We're five days into recording and I've officially lost all track of month, year, time, and reality in general. Sunday or Tuesday? Afternoon or evening? Rottweiler or centaur? These questions matter not to a Jedi. And due to this overall lack of cognizance, the details forthcoming may or may not be true. But veracity isn't what we're concerned with here. It's more a Impressionist thing. You know, if the Impressionists drank Tecate and played banjo. Which, really: prove to me they didn't.
This all began last Saturday. I spent Friday night not-sleeping and not-letting-anyone-else-sleep like the toddler-before-Christmas I knew I'd end up becoming. It had been a good year and half since we last recorded and that session was fraught with time constraints, questionable instruments, and an overall lack of good sense and experience. At this point, I wouldn't call us "mature" per se---I'm still laughing at this, for example---but we've certainly matured. We've gathered vintage. Eighteen months ago, we were a Charles Shaw whereas now we're, uh, whatever costs a little more than that. Carlos Rossi, maybe. I don't know.
So after a sleepless Friday night and a breakfast of "natural" cereal (which is really just a euphemism for "tastes like some twigs"), after a morning packing up everything we own that makes sounds, and after a harrowing drive to the studio, through the Tenderloin, a drive which at best reminds you of playing "Paperboy" and at worst gives you heart palpitations and an unhealthy dosage of misanthropy, after that, we were ready to go. Well, not quite. All manner of loading was done, all manner of tones were dialed in, but really: blah, blah, blah. What I really want to talk about is Tom.
In a profession where crazy eyes, hunchbacks, and borderline mania are the norm, Tom is a breath of fresh air. (Literally: before our first album, we had a face to face chat with a prospective producer whose halitosis wilted a large sycamore in the vicinity. Needless to say, we went elsewhere). And since a recording session is essentially just the band and the producer, its important to find someone whose personality, tastes, and sense of humor are compatible with your own. And, beyond the assumed normality of dental hygiene, Tom is working out perfectly. He's low key, spontaneous, and hilarious. And yeah, I know it sounds like I'm trying to hook you up with him on a blind date, but really, I'm not. He's a castrato anyhow.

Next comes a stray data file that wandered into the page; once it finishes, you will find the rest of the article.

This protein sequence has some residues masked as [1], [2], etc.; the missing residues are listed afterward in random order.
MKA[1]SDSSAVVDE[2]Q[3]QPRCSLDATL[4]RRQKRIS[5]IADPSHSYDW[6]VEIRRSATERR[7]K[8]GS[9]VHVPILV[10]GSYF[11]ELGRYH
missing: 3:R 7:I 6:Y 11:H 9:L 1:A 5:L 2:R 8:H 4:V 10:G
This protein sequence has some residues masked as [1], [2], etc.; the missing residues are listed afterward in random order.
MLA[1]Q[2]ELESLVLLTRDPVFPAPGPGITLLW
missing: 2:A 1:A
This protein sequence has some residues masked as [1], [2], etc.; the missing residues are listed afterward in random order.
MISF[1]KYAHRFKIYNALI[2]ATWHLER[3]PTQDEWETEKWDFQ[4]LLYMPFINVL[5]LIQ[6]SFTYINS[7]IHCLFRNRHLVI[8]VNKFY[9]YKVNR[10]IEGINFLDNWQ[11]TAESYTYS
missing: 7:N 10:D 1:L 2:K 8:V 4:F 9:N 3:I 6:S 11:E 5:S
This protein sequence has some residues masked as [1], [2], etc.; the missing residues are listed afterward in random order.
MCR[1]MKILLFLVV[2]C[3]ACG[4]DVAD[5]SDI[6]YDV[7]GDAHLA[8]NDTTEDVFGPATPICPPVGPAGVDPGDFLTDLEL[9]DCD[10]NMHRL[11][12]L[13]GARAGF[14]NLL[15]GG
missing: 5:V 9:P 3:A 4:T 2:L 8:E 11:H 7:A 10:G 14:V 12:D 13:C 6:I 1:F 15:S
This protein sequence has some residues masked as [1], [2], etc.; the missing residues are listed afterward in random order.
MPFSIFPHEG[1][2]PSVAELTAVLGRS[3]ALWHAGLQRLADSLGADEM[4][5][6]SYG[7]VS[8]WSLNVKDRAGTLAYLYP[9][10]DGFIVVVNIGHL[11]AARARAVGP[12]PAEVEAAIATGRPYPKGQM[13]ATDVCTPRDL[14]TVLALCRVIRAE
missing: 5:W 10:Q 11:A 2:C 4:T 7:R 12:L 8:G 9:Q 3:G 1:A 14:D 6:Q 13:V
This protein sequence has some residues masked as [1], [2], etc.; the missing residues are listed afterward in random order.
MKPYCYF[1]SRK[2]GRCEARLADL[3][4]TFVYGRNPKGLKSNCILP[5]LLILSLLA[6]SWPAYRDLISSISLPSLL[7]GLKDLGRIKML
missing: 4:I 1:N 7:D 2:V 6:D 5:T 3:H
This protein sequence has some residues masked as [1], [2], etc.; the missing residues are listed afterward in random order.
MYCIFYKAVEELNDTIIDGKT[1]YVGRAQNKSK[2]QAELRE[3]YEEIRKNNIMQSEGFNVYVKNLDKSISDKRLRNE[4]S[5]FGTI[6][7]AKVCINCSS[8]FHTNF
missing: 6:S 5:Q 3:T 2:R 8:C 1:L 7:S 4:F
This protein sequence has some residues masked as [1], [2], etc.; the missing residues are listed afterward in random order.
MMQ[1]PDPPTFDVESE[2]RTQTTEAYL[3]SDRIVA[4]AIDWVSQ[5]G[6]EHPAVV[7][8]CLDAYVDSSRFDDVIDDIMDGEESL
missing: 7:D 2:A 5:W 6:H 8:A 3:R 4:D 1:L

So honestly, by the end of the first day, we knew everything would be fine. We tracked a pair of songs in the evening and it just seemed, well, it seemed effortless. Everything sounded like we wanted it to, nothing caught on fire. And five days later, we're nearly done getting the skeleton of the album on tape.
I only wish we could be showing him a less squalid part of our fair city. Unfortunately, we're in the Tenderloin. Instead of the Golden Gate Bridge, Angel Island, the cultural milestones of North Beach, or the best urban park going, Tom's seen prostitutes of mysterious gender, drug dealer-hobo fisticuffs, brown-mouthed liquor store attendants, public defecation, and a general lack of persons with employment, good sense, and the gumption to shower once a week. I went grocery shopping so I'd never have to go outside. And, while a twice daily peanut butter and jelly habit might prevent me from seeing something depressing yet hilarious, like a man with underwears on his head playing chess with a cardboard box, it also prevents me from seeing something depressing and downright haunting, like that man losing to the cardboard box.
But Tom's been here before. He has friends here, knows the names of various neighborhoods and the names of far more low-rent strip clubs and bars where there are probably roosters fighting in the back room. It's not as if he'll leave San Francisco thinking it's forty-seven square miles are nothing more than one big George Romero movie. Which is good.